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The digital age means the banks that survive will have to do more

Can Big Tech take the place of banks in the financial services sector? According to Francisco González in his op-ed article in today’s edition of Financial Times, while the Big Tech’s threat is widely known, digitization opportunities for some banking institutions are less evident. BBVA Group Executive Chairman is confident that “we have what it takes to redesign banking and to bring about the next stage of this industry’s evolution.”

Francisco González thinks that Big Tech’s threat to banking is crystallizing into a reality, especially in China, where Tencent or Ant Financial are spearheading a new league of competitors. There are also some fintechs with valuations that are very different to the valuations of consolidated banks.

But BBVA has been transforming itself to meet the challenges of the digital age for more than a decade. “Along the way, we have realized that some of banking’s core strengths — security, privacy and compliance — are not easily replicated and are increasingly significant, as we all learned from Facebook’s tribulations,” he says in the FT article. “At the same time, we have learnt how to use technology to improve customer experience,” he adds.

Regarding the use of dataBBVA Executive Chairman explains that the need to protect all forms of data against everything from cyberterrorism to customer exploitation has never been more acute. “We are starting to understand that data is an essential input with an impact on competition, and I believe this will lead to a crackdown on monopolistic behaviors by the big search and social media groups.” For that reason, he continues, “a new regulatory model is needed, one that understands the complexities of data and capable of balancing privacy, security and competition across sectors.” In his opinion, “consumers will see the merit in having their data assets - whether financial or not - safeguarded within a trusted environment, but they will also benefit from a competitive and transparent market.”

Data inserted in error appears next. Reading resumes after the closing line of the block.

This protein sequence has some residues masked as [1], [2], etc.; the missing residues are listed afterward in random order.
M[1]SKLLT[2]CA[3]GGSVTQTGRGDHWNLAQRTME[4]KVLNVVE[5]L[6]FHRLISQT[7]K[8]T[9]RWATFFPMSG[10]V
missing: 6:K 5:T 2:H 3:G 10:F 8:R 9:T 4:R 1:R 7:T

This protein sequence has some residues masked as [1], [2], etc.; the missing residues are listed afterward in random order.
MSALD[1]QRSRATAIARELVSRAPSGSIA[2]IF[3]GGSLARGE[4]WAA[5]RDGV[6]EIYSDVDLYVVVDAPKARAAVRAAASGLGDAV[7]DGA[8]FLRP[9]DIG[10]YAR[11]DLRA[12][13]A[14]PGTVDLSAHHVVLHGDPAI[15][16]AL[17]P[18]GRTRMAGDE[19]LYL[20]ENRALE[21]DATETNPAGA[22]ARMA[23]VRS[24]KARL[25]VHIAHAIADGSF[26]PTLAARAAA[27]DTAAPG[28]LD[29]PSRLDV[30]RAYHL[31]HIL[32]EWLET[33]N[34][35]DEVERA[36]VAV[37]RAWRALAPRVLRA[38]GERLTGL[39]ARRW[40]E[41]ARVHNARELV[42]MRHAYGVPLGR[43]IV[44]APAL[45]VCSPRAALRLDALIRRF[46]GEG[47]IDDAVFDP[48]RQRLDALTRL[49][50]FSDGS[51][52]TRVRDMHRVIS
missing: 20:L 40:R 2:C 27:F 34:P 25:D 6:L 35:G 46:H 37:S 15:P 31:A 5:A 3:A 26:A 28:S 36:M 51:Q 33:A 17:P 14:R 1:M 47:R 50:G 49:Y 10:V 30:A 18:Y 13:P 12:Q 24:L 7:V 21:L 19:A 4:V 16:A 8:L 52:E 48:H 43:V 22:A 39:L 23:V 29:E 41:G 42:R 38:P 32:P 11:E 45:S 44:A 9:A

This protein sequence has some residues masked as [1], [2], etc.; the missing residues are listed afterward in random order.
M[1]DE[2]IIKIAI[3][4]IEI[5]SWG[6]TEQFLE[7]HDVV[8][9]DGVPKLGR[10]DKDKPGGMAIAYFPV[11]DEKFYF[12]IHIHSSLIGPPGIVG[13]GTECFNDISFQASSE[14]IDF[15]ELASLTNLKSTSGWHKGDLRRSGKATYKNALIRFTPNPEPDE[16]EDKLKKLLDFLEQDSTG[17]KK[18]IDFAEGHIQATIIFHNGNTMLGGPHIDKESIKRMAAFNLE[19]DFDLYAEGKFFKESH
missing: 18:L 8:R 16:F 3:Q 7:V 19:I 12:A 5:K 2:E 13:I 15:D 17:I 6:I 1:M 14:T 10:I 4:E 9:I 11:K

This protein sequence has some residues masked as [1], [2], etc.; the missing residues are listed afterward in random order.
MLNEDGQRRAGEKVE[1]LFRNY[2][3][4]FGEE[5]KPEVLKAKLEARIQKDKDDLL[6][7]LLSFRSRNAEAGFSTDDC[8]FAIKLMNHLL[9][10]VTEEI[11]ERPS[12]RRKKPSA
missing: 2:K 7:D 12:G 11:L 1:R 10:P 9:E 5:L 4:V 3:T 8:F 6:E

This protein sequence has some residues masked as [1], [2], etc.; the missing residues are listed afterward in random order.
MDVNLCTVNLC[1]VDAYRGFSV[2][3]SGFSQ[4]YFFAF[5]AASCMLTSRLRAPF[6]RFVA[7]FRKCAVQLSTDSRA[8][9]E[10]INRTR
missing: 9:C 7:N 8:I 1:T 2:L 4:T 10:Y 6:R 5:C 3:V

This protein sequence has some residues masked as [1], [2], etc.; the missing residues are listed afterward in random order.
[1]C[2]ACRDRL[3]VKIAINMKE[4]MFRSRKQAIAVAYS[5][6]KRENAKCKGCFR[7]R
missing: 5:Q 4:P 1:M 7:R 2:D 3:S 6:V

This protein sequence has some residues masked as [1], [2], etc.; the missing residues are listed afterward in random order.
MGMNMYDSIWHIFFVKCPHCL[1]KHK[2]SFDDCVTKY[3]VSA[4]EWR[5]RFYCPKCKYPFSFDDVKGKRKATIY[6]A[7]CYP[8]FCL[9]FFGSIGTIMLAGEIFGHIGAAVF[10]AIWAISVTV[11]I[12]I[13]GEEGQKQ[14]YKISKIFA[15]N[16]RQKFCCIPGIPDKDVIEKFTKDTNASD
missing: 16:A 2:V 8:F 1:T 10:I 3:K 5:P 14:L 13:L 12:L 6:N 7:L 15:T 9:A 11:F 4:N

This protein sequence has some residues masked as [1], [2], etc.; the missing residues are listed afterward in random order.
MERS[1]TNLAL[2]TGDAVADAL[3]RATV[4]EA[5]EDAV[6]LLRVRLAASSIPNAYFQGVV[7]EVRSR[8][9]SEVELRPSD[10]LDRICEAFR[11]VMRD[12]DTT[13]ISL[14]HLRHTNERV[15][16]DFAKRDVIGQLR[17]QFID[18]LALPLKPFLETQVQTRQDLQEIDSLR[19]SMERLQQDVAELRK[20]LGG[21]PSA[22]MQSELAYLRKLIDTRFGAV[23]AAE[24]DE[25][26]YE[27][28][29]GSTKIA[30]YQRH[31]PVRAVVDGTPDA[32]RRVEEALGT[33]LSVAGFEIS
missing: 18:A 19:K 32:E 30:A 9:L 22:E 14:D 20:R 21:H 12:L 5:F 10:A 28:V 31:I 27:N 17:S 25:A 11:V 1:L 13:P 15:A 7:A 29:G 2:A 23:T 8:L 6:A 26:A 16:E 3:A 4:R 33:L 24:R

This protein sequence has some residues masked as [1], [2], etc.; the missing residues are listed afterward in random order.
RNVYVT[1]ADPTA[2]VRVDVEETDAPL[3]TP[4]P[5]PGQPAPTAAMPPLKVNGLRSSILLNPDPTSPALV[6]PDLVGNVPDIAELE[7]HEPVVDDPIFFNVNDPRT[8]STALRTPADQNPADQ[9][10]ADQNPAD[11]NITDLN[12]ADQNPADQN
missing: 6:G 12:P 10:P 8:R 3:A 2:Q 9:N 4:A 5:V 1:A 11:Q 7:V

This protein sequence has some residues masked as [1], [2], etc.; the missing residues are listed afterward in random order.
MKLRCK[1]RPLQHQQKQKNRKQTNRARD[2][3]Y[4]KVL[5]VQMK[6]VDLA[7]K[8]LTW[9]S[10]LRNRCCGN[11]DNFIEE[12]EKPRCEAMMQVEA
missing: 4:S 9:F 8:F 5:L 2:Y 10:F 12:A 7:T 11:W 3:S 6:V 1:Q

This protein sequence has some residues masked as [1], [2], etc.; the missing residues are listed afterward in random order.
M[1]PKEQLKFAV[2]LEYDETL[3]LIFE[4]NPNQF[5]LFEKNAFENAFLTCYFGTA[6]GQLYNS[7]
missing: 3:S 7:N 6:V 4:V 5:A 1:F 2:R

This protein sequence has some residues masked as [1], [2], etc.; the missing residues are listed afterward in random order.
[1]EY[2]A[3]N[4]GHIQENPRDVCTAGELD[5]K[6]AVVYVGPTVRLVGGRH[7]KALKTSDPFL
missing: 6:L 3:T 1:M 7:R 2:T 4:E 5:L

"We are girding for the battle ahead: (in the digital age) there is room for a reduced number of providers"

And this why “banks need to build on their core strengths and find a way to evolve so that, ultimately, they become more relevant and involved in people's lives.”

BBVA Group Executive Chairman Francisco González.

On the other hand, “Big Tech is extremely successful at building seamless ecosystems: networks of interconnected products and services, and nodes that share data,” Francisco González says in the FT. “They create huge volumes of interactions every year”, while “banking creates fewer interactions, but typically each one is of higher value”. Making a transaction is “worth” more than liking a friend’s photo or searching online.

BBVA’s Executive Chairman said that in his view “some banks that have invested in platforms and digital services will be able to build their own ecosystems,” and the path to success for financial institutions is clear: “With customer consent, banks have access to valuable data that can be used to help clients make better, more informed decisions about their finances.” This, in turn, will encourage them to take on other services from the bank or a partner. Thus banks must take on a new role as trusted advisers, which will only work if they are capable of tailoring offerings with the best suitable products and services.

“This is what we call the circle of trust argument: if customers are willing to confide their data in us, we can use it to suggest money saving alternative investments. The exchange builds trust, leading to more data sharing, better recommendations and data-driven sales of products and services,” he says. "At BBVA the more we adapt to the digital age, the more clearly we see our opportunities."

Francisco González concludes, “we have been preparing for more than a decade, making many mistakes but also learning from them. We are girding for the battle ahead: there is room for a reduced number of providers.”

BBVA Group Executive Chairman is confident that "we have what it takes to redesign banking and to bring about the next stage of this industry's evolution."